How to handle fitness setbacks

 

I admit, I don’t like surprises. I’ll make exceptions for those that involve a chocolatey center, an unexpected award, or a birthday party in my honor.

For those, I’m on board.   

So when technical problems reared their ugly head last week after launching my new website, I was considerably less than thrilled.

“Surprise! You’re in deep doggie doo,” my computer said to me in its own little cyberlanguage.

Unbeknownst to me, my emails were floating out in cyberspace for a few days, not quite making it to my Inbox. I didn’t notice it at first and simply figured hey, it’s the holidays and I’m probably one of four people still working this time of year.

But no. Well, it’s true few people were working but my emails were out there somewhere, looking for their rightful home.

Then I began hearing from some of you who received weird emails containing a newsletter template (which I still have no idea why or how). Others wrote to tell me about links that didn’t work or some other thing that made it look as if I was running some cheesy dog and pony show (honestly, I’m not even sure what that is, but it sounds shady).

I assure you, I am working with my technical team and most of it should be fixed by now. (BTW, if you’re still having problems with anything please let me know.)

Things go awry in life, they just do.

You’re never ready for them. They disrupt your normal, well-oiled machine of a routine and can be frustrating beyond belief.

Chances are, once you’ve reached the magical age of 50, you’ve seen a few things. And, unless you’ve been living in a private underground ecosystem for those years, you’ve also likely been through some crap.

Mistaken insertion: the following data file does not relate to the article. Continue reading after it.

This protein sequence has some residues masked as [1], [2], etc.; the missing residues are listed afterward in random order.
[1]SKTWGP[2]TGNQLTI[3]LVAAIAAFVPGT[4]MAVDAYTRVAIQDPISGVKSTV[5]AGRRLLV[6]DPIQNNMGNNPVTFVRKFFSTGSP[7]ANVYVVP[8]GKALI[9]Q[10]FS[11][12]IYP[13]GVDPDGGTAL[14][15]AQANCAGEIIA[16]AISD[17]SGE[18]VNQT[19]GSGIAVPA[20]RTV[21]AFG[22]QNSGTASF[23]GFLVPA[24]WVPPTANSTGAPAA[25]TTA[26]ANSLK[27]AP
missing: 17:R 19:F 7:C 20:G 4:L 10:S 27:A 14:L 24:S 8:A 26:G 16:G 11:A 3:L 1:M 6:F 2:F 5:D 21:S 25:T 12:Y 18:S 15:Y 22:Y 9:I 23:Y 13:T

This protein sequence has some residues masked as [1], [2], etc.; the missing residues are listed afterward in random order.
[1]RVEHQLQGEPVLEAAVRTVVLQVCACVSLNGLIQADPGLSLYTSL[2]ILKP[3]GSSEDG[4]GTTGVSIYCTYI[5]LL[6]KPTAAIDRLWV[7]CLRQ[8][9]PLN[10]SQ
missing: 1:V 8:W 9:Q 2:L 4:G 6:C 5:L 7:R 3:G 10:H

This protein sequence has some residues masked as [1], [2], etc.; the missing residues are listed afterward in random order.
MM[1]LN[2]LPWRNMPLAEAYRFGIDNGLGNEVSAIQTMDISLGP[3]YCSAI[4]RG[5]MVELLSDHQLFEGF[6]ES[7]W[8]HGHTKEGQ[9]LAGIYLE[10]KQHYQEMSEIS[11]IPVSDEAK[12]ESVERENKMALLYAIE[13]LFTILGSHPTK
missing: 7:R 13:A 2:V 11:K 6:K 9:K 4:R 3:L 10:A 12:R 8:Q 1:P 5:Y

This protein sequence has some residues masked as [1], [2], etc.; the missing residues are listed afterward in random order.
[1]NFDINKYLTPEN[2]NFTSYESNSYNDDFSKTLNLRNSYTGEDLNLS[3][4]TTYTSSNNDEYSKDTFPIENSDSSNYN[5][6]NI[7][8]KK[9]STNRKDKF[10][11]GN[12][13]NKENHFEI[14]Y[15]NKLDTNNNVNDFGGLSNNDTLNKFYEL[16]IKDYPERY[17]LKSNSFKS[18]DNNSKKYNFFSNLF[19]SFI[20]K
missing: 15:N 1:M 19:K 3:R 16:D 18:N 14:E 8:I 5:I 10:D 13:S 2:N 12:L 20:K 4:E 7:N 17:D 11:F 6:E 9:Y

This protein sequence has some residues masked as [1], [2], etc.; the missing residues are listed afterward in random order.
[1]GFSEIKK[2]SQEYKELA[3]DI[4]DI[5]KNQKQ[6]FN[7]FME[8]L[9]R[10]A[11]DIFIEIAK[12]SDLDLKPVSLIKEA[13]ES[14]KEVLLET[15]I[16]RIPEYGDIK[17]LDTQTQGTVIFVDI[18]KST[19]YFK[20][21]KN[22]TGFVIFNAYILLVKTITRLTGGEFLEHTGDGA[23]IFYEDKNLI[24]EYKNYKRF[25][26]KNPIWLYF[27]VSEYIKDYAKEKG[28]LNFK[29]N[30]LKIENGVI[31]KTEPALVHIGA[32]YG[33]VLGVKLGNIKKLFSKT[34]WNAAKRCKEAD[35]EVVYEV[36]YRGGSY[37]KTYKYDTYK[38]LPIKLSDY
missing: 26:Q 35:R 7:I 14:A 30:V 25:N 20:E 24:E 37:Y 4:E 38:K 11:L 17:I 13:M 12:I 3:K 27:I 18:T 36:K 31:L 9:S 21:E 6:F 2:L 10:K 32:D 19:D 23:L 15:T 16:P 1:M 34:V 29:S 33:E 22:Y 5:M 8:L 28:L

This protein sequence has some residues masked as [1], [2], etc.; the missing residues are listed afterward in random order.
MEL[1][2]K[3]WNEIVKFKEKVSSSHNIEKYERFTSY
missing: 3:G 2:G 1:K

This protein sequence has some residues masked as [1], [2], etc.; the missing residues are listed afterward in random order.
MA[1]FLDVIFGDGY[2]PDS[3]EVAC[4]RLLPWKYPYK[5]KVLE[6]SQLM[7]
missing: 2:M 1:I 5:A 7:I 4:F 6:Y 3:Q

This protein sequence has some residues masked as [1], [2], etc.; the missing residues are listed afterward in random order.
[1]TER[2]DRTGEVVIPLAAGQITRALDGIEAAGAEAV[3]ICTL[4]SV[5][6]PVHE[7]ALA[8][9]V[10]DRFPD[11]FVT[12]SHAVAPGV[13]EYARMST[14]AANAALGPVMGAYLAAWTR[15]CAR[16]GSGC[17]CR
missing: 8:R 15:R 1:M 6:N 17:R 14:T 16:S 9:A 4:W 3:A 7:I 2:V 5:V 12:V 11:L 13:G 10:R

I know I have.

This leads me to the prospect of getting in shape, eating healthy and working out.

There’s never a straight line from Point A (couch potato) to Point B (fit and lean potato).

For example, you plan to go to yoga and you get an urgent phone call on your way out the door.

Or you pack a healthy lunch and forget to bring it with you.

Or you assembled your gym bag for Zumba after work and left your socks in the dryer.

Other times, you get injured or sick.

I don’t need a crystal ball to tell you that something will happen at some point that prevents you from going ahead with your plans.

Skipping a day or two for whatever reason is no biggie. More than a few days, however, and your cardiovascular fitness begins to decline (this varies depending on several factors), but it’s also the easiest to get back.

The key lies in one thing: not allowing a day or two to become three, four and then… it becomes a habit. Get right back to your routine as soon as you can and before the couch becomes your new best friend.

I get a lot of emails asking about exercising when injured or recovering.

First and foremost, ask your doctor or physical therapist. Once you’re released back into the wild it’s up to you to find what works. “If it hurts, don’t do it,” my orthopedic doctor told me. How many years of medical school did it take before you learned that gem? I wanted to ask but was afraid he; bop me on the head with a femur bone from the skeleton in the room.

If and when you find yourself taking an unplanned break from working out, keep in mind these five ways to start back up safely…

  1. Don’t start where you stopped

This seems like a no-brainer, but I cannot tell you how many times people are so excited to get back to exercising that they jump in thinking they can pick up where they left off. If you’ve been out of the loop for more than a couple of weeks, you’ll need to back in slowly. A friend of mine returned too soon to the gym after back surgery and, as a result, needed a second surgery.

That’s a high price to pay for a lack of patience.

  1. Take 10

If you used to do 30 or more minutes of cardio, and it’s been more than a few weeks since you last worked out, start with 10 minutes the first day and see how you feel the next. Or do a short workout in the morning and at night, 10 minutes each, until you’re back completely. Do that for a week or so, three times a week with a day in between each workout. Then begin increasing the time OR frequency of your workouts.

  1. K.I.S.